Fall 2018 Sneak Peek By Tamara Jager Stewart. 15,000 Year-Old Pre-Clovis Sites Cluster at Wakulla Springs, Florida         Are These Evidence of Mastodon Kill Sites? Great to see old friend and Paleo-Indian archaeologist Dr. Andy Hemmings as I...

Previous Issues

Getting ready for the final photos of the excavation pit at the Paleo through Archaic period Wakulla Springs Lodge site.

Sneak Peak: 15,000 Year-Old Pre-Clovis at Wakulla Springs

Fall 2018 Sneak Peek By Tamara Jager Stewart. 15,000 Year-Old Pre-Clovis Sites Cluster at Wakulla Springs, Florida         Are These Evidence of Mastodon Kill Sites? Great to see old friend and Paleo-Indian archaeologist Dr. Andy Hemmings as I...
The most recent issue of American Archaeology Magazine, SUMMER 2018, is now available! COVER: Kin Kletso is one of Chaco Canyon’s great houses. Evidence indicates that gambling could have played an important role in the lives of Chacoans. CREDIT: James Q. Jacobs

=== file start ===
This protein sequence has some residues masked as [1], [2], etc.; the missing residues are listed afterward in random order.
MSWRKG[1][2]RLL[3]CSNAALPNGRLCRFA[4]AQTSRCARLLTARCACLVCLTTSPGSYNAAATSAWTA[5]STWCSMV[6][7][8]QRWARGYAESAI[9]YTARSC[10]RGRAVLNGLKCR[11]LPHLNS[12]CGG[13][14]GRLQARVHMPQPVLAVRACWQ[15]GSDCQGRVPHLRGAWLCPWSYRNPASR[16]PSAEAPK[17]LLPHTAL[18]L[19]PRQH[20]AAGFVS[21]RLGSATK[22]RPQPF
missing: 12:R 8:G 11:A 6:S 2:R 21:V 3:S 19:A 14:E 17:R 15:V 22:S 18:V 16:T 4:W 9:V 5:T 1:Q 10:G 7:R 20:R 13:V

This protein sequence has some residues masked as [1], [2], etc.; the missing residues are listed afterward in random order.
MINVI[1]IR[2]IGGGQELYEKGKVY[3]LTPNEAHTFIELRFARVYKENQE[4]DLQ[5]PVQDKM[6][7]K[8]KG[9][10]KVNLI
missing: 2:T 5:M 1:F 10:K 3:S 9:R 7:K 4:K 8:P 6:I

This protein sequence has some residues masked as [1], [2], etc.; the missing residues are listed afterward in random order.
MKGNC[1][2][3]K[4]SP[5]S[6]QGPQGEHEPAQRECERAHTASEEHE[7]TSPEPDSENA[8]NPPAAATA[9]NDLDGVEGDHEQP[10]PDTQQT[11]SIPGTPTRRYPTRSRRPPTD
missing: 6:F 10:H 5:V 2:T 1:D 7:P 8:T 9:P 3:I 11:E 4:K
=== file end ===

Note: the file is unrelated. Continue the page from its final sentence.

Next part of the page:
American Archaeology Summer 2018 is Here!

The most recent issue of American Archaeology Magazine, SUMMER 2018, is now available! COVER: Kin Kletso is one of Chaco Canyon’s great houses. Evidence indicates that gambling could have played an important role in...
Gambling artifacts have been found at Chetro Ketl, a great house in Chaco Canyon. Credit: ANDREW KEARNS

When The Gambler Came To Chaco

Summer 2018: By Alexandra Witze. Navajo oral histories tell of a Great Gambler who had a profound effect on Chaco Canyon, the Ancestral Puebloan capital located in what is now northwestern New Mexico. His name...